Just as the technology-minded theorists of the “Ars Nova” represented the first self-conscious avant garde faction in European literate music, so they inspired the first conservative backlash. It is found in the seventh and last book of the mammoth Speculum musicae (“The mirror of music”), at 521 chapters the largest of all medieval music treatises, completed around 1330 by Jacobus (or Jacques) de Liège. The author was a retired University of Paris professor (thus Jehan des Murs’s senior colleague) who had returned to his birthplace in Belgium to work on this grandiose project, which he intended as a summa summarum—a universal compendium—of musical knowledge. The young innovators of the “Ars Nova,” by extending the boundaries of musical theory, threatened the completeness of Jacobus’s account, so he tried to discredit their advance and thus neutralize the threat.
- Citation (MLA):
- Richard Taruskin. "Chapter 8 Business Math, Politics, and Paradise: The Ars Nova." The Oxford History of Western Music. Oxford University Press. New York, USA. n.d. Web. 29 May. 2016. <http://www.oxfordwesternmusic.com/view/Volume1/actrade-9780195384819-div1-008005.xml>.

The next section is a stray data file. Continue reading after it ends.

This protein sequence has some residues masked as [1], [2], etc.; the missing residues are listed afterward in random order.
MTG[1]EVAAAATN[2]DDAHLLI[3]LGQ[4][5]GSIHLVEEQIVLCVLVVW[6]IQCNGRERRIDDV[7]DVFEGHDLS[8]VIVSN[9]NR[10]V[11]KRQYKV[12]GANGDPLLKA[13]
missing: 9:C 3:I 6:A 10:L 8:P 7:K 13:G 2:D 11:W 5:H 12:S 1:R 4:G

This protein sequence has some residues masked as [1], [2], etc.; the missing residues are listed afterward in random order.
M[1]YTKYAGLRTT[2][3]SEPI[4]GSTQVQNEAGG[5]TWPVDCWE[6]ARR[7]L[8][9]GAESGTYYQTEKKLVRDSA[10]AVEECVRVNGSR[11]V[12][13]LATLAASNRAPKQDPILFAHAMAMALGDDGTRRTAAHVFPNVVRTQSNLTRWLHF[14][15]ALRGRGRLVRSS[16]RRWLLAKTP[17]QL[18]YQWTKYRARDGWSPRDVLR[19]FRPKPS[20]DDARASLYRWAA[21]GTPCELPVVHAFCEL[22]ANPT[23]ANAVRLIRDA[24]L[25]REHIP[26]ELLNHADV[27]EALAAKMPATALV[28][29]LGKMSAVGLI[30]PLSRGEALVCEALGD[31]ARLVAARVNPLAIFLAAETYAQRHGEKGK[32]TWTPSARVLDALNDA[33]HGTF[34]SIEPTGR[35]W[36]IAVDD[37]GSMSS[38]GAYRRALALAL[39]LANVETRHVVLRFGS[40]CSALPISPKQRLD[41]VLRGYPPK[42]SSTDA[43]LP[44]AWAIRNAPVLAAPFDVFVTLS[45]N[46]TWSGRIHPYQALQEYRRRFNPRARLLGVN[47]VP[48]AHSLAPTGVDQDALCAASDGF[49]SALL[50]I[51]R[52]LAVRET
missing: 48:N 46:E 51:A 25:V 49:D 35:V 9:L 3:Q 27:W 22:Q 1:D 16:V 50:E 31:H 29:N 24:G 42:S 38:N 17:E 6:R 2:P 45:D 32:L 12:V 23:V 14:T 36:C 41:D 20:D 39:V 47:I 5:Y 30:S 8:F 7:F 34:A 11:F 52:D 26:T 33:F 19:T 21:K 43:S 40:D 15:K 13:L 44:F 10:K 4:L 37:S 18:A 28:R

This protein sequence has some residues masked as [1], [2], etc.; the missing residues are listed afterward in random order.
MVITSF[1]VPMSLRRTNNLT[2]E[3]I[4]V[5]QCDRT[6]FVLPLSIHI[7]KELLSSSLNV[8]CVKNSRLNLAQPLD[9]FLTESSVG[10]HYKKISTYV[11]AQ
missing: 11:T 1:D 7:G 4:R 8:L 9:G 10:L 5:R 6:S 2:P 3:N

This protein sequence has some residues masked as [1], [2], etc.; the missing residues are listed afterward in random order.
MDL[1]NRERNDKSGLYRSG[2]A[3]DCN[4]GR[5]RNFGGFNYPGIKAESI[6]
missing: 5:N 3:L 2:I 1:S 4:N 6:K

- Citation (APA):
- Taruskin, R. (n.d.). Chapter 8 Business Math, Politics, and Paradise: The Ars Nova. In Oxford University Press, Music from the Earliest Notations to the Sixteenth Century. New York, USA. Retrieved 29 May. 2016, from http://www.oxfordwesternmusic.com/view/Volume1/actrade-9780195384819-div1-008005.xml
- Citation (Chicago):
- Richard Taruskin. "Chapter 8 Business Math, Politics, and Paradise: The Ars Nova." In Music from the Earliest Notations to the Sixteenth Century, Oxford University Press. (New York, USA, n.d.). Retrieved 29 May. 2016, from http://www.oxfordwesternmusic.com/view/Volume1/actrade-9780195384819-div1-008005.xml